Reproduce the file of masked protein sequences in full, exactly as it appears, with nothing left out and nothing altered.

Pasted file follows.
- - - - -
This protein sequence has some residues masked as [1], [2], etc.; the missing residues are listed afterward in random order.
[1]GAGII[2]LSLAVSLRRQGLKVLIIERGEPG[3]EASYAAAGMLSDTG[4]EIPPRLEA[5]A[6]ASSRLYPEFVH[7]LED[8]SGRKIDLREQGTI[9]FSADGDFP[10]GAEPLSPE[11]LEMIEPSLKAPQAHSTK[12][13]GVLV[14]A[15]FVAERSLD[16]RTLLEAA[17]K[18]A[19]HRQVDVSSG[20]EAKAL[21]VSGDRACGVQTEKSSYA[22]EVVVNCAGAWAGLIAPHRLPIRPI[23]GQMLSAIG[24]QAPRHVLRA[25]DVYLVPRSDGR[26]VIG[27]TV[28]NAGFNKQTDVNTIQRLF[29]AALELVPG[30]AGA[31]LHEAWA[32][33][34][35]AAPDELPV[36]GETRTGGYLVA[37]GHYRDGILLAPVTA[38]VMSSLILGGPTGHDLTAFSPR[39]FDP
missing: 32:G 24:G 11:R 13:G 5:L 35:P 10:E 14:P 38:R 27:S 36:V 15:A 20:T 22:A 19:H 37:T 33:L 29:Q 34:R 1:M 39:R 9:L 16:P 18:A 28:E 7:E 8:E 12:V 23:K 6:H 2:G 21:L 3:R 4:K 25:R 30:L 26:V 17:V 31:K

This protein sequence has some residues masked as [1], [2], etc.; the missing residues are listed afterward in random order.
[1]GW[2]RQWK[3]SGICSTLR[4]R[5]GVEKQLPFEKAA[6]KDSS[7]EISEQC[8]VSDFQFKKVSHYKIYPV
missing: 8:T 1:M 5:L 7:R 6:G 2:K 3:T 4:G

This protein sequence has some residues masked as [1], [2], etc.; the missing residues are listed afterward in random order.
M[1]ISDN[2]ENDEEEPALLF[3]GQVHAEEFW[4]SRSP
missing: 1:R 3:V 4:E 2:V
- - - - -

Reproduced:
This protein sequence has some residues masked as [1], [2], etc.; the missing residues are listed afterward in random order.
[1]GAGII[2]LSLAVSLRRQGLKVLIIERGEPG[3]EASYAAAGMLSDTG[4]EIPPRLEA[5]A[6]ASSRLYPEFVH[7]LED[8]SGRKIDLREQGTI[9]FSADGDFP[10]GAEPLSPE[11]LEMIEPSLKAPQAHSTK[12][13]GVLV[14]A[15]FVAERSLD[16]RTLLEAA[17]K[18]A[19]HRQVDVSSG[20]EAKAL[21]VSGDRACGVQTEKSSYA[22]EVVVNCAGAWAGLIAPHRLPIRPI[23]GQMLSAIG[24]QAPRHVLRA[25]DVYLVPRSDGR[26]VIG[27]TV[28]NAGFNKQTDVNTIQRLF[29]AALELVPG[30]AGA[31]LHEAWA[32][33][34][35]AAPDELPV[36]GETRTGGYLVA[37]GHYRDGILLAPVTA[38]VMSSLILGGPTGHDLTAFSPR[39]FDP
missing: 32:G 24:G 11:R 13:G 5:L 35:P 10:E 14:P 38:R 27:S 36:V 15:A 20:T 22:A 19:H 37:T 33:L 29:Q 34:R 1:M 39:R 9:L 16:P 18:A 28:E 7:E 8:E 12:V 23:K 6:H 2:G 21:L 3:R 4:K 25:R 30:L 26:V 17:V 31:K

This protein sequence has some residues masked as [1], [2], etc.; the missing residues are listed afterward in random order.
[1]GW[2]RQWK[3]SGICSTLR[4]R[5]GVEKQLPFEKAA[6]KDSS[7]EISEQC[8]VSDFQFKKVSHYKIYPV
missing: 8:T 1:M 5:L 7:R 6:G 2:K 3:T 4:G

This protein sequence has some residues masked as [1], [2], etc.; the missing residues are listed afterward in random order.
M[1]ISDN[2]ENDEEEPALLF[3]GQVHAEEFW[4]SRSP
missing: 1:R 3:V 4:E 2:V